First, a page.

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Who Pays in a Wrongful Death Suit?

Flashing blue and red lights on the roadside is a common sight in West Virginia. According to the Centers for Disease Control and Prevention, the Mountain State ranks first in the country in the number of fatalities caused by accidents, including vehicular crashes, and is the third-leading cause of death in the state, behind only heart disease and cancer.

Some of these accidents are only that, while others are caused by the negligence of someone else. When someone dies because of another’s misconduct, a wrongful death claim might be made.

Wrongful death lawsuits can be brought against an individual, a corporation, or the government in West Virginia. No matter who is at fault for the death, Katz, Kantor, Stonestreet & Buckner can help surviving family members understand their rights and the steps necessary to hold the offender accountable.

What Is Wrongful Death?

Wrongful death occurs when someone dies because of another person or entity's negligence or misconduct. A wrongful death claim is a civil lawsuit that can be brought to court even if the defendant is already subject to criminal prosecution. Holding the culprit accountable and recovering compensation for the loss are two important reasons to consider bringing a lawsuit with the help of one of our experienced attorneys.

Who Can Bring a Wrongful Death Lawsuit?

Since the one who was immediately injured by the act has died, a wrongful death case will be officially brought by the deceased’s estate. If they had a will, the person named as the executor can be the person of record bringing the suit. If there is no will, a spouse or other immediate family member must petition to become the administrator of the estate before bringing the lawsuit in West Virginia.

A wrongful death action must be brought within two years of the accident.

What Are Common Causes of Wrongful Death?

An automobile accident is one type that might result in wrongful death, and others include:

Who Can Receive a Wrongful Death Settlement?

Not everyone affected by the death can receive compensation through a wrongful death lawsuit. Eligible parties include the surviving spouse, children (including stepchildren), siblings, parents, and anyone else financially dependent on the victim at the time of their death.

Types of Damages Awarded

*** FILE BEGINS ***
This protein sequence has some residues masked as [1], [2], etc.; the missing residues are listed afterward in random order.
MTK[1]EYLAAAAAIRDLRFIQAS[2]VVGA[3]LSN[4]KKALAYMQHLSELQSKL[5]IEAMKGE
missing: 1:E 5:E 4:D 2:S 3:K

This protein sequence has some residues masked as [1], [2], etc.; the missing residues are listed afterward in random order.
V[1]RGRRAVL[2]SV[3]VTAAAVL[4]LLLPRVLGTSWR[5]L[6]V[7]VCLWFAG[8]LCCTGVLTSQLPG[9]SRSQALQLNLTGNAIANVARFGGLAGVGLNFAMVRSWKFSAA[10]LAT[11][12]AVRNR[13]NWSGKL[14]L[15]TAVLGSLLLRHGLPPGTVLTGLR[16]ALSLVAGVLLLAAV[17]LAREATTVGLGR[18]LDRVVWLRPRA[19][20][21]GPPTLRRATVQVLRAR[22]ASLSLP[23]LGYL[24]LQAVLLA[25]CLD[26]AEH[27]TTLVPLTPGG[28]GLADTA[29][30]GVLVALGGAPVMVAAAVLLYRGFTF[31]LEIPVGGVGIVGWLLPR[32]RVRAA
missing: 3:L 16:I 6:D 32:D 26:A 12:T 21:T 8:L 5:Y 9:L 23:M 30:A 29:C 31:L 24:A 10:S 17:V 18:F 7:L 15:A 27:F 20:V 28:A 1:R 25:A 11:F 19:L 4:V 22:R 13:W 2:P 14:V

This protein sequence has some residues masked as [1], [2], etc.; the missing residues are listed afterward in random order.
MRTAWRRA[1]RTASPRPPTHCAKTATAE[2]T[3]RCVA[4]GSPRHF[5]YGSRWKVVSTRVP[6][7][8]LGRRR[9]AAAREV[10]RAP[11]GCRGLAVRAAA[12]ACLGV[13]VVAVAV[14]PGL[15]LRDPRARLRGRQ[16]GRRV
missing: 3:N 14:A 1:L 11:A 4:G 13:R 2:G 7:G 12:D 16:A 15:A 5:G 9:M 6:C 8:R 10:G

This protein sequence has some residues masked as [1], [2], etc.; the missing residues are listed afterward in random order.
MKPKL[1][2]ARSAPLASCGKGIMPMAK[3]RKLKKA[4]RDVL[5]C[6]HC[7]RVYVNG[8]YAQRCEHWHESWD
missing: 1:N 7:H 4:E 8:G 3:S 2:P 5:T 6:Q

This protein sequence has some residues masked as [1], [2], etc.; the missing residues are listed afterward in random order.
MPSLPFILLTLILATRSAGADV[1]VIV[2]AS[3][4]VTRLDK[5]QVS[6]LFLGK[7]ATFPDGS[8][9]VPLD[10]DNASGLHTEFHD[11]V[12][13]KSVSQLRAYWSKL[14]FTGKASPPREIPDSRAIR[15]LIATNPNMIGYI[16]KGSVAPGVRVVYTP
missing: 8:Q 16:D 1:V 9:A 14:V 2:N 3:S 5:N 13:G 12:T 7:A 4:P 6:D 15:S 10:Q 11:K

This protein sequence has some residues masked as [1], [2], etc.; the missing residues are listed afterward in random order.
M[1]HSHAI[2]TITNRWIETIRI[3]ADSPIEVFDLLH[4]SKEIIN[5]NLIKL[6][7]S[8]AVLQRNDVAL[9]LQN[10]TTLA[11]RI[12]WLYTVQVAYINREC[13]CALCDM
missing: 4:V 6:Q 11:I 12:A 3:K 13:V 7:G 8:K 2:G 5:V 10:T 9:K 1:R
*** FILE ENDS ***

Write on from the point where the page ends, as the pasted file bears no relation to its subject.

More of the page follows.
Like other types of personal injury cases, wrongful death awards can include economic, non-economic, and punitive damages.

Economic damages include:

  • Lost Future Wages
  • Funeral Expenses
  • Burial Costs
  • Medical Bills
  • Cost of Services the Victim Would Have Provided

West Virginia does not place caps on economic damage awards.

Non-economic damages include:

  • Mental Anguish
  • Loss of Companionship
  • Loss of Protection, Guidance, and Advice
  • Loss of Consortium

Damage caps are placed on non-economic damages, but the caps are higher in wrongful death. The cap is $500,000 ($250,000 in most other personal injury cases).

Punitive damages can be awarded if one of the two is proven:

  • Defendant caused the death while acting with actual malice
  • Defendant caused the death while acting with a conscious, reckless, and outrageous indifference to the health, safety, and welfare of others

Punitive damages deter others from the same kind of egregious conduct and provide for a fair settlement to those left behind. West Virginia caps punitive damage awards to $500,000 or four times the total of compensatory damages (economic and non-economic), whichever is greater.

Modified Comparative Negligence Law

West Virginia has a modified comparative negligence law. If the deceased is determined to be more than half responsible for the accident, no damages will be awarded. When the fault is 50 percent or less, damages will be reduced according to the percentage of fault of the decedent.

Allocation of Settlements

How any settlement or award is allocated depends on whether the lawsuit was decided by a jury or if the settlement was reached before going to trial. In a jury verdict, the jury decides how the award is distributed to the beneficiaries. When an agreement is reached before trial, a judge decides how the settlement is to be divided. In this case, the court schedules a hearing, and all beneficiaries are notified. The heirs can speak about their rights to the settlement at this hearing. If all involved parties reach an agreement among themselves about the division of the settlement, a judge still must approve the allocation.

Experienced Legal Representation

Wrongful death cases can be challenging, and you will benefit from having knowledgeable legal counsel at your side. If we take your case, we will represent you with both compassion and drive, always being sensitive to the immense loss you have endured.

At Katz, Kantor, Stonestreet & Buckner, we will thoroughly investigate the unique circumstances of your case. Call us today at (304) 713-2014 or contact us online to schedule a free consultation.